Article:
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Former RBA governor says immigration putting ‘downward’ pressure on wages

Mr Fraser said more needed to be done to train local workers to fill the gaps that tend to be in roles such as IT. “We should have more skills being developed here. It doesn’t take Einstein to work out this is an area [of demand].”

However, Committee for Economic Development of Australia senior economist Gabriela D’Souza has hit back at claims high migration hurts wages growth, saying it isn’t borne out in the academic literature both abroad and in Australia.

“It might be peoples’ impression but that’s why we have an evidence base,” Ms D’Souza said. “Our migration has skewed towards skilled workers.”

While she wasn’t concerned about the future of immigration, with the government needing the national overseas migration figures to increase for productivity gains, she raised fears that a false narrative could be ingrained in the public making the resumption of migration more difficult. She said recent analysis shows permanent skilled migrants are a net federal budget benefit providing annual revenue of $9.7 billion.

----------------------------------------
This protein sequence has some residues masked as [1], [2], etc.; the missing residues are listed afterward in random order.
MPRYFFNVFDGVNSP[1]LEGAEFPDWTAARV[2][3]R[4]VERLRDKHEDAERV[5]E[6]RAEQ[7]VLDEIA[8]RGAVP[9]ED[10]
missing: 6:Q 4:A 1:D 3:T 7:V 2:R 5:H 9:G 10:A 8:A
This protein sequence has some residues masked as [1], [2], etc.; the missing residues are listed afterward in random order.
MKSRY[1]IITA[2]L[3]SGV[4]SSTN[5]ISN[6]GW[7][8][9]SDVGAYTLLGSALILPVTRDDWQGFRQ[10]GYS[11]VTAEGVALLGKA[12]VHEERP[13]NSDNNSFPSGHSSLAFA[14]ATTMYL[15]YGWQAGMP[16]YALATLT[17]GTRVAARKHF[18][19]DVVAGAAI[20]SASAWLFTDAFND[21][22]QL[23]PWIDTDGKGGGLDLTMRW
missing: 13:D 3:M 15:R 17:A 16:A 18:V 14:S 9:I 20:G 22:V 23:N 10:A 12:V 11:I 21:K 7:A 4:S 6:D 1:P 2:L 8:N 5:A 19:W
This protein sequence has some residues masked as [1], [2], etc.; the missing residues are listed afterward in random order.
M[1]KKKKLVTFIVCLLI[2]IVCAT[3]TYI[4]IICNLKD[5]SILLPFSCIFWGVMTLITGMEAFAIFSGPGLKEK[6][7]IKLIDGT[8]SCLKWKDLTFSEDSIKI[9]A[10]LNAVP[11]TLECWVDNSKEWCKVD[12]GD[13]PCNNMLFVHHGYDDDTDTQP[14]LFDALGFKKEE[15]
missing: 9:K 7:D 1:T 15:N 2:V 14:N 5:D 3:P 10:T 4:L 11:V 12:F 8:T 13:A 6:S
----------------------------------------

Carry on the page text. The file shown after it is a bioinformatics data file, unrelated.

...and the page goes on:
Australian National University Professor Warwick McKibbin has also criticised the RBA’s view, describing it as “unhelpful”. “Real wage growth is drive by productivity,” he said, adding skilled migrants help improve economy-wide productivity.

Stephen Koukoulas, former economic adviser to prime minister Julia Gillard, said there should be a “serious rethink on immigration levels when we re-open the borders” to assist local wages growth.

Former Australian Competition and Consumer Commission Allan Fels, who co-chaired the federal government’s Migrant Workers Taskforce, said he was “on the fence” about the effect of immigration on wages. On the one hand, immigrants substitute for domestic workers which can reduce the number of available jobs and wages. But on the other new arrivals can be beneficial by driving additional spending in terms of both their own expenditure and government spending on infrastructure, he said.

“It’s hard to identify a priori which effect dominates,” Dr Fels said.

He said the nature of immigration itself was also important to determine in terms of skills gaps being filled. “Quite a lot of the effect of migration is neutral,” he said. “I’m not on one side or the other.”

He said there are strong signs the labour market is improving and this will eventually lead to improving wages but policy settings need to remain expansionary. “The austerity policies of 10 years ago would be inappropriate in the current labour market.”

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